Enterprise 2.0: Google Wave, A Solution Seeking A Problem?
The difficulty people have understanding Google Wave reflects broader uncertainty about the value of Enterprise 2.0 in the workplace.
Following up on a presentation at the Enterprise 2.0 Conference on Wednesday with partners Novell, SAP, and ThoughtWorks, members of Google's Wave team on Thursday offered a deeper dive into how Wave can be integrated into enterprise environments.
Google Wave product manager Gregory D'Alesandre made one bit of news: "Wave will be available as part of the Google Apps suite if you have Google Apps for your domain," he said, adding that at some point, Wave will just be turned on for Google Apps customers.
But D'Alesandre's primary focus involved helping conference attendees understand how Wave can be used, an aspiration that, in the broader context of Enterprise 2.0 tools, animated many of the presenters at the conference.
The fact is that many business people still regard social, collaborative systems -- the heart of Enterprise 2.0 -- as solutions in search of a problem. Skepticism about the utility of Enterprise 2.0 technology abounds, which explains why several conference sessions attempted to address the doubters.
A presentation earlier on Thursday morning, for example, dealt with ways to get executives to back social initiatives in large organizations. Key advice: Start small and solve a problem.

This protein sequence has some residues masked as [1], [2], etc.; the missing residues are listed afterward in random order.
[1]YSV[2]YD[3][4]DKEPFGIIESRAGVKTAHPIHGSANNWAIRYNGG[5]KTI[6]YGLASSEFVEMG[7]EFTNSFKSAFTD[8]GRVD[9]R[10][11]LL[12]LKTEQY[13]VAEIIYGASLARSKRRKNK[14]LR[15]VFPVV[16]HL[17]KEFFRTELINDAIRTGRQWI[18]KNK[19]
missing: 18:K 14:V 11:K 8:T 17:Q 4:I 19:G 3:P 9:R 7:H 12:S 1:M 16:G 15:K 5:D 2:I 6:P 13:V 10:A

For all Google's market clout and the evident support of developers and of market leaders like Novell and SAP, Wave faces similar uncertainty in the market, magnified by company talking points that have made Wave sound like a replacement for e-mail.
Positioning Wave at this point in its evolution as a replacement for e-mail is about as plausible as asserting that electric cars represent a replacement for gasoline-powered cars. It could happen, but many years will pass before then.
Google Wave, for those not familiar with it, is a Web-based communication product that's also a platform -- it can be extended through APIs -- and protocol -- other programs can communicate with Wave servers. It combines the asynchronous communication of e-mail with the real-time communication of instant messaging. This allows collaborative online interaction.
D'Alesandre made sure that everyone understood Wave isn't intended to replace e-mail. "The place to start is not to say, 'this can replace e-mail so let's use it instead of e-mail,'" he said. "The place to use it is where current technologies are the worst fit."
Google employees, he said, use Waves primarily for collaborative design documentation, a use-case that could be served by a wiki, were wikis tuned for real-time interaction.
Google workers also use Waves as an alternative to the "Working from home" messages that previously tended to clog e-mail inboxes. There's now a single Wave that Wave team members can use to update colleagues on their whereabouts. It's a small but noteworthy productivity gain.
With the help of third parties like Novell, SAP, and ThoughtWorks, other business-oriented use cases for Wave will emerge. But it will take time, just as it will take time for companies to understand where opportunities for social and collaborative interaction align with business goals.
Neither Wave nor Enterprise 2.0 represent miracle cures. They're not the answer to everything. But they're also not punch lines.
TechWeb, which operates the Enterprise 2.0 Conference, also publishes InformationWeek.
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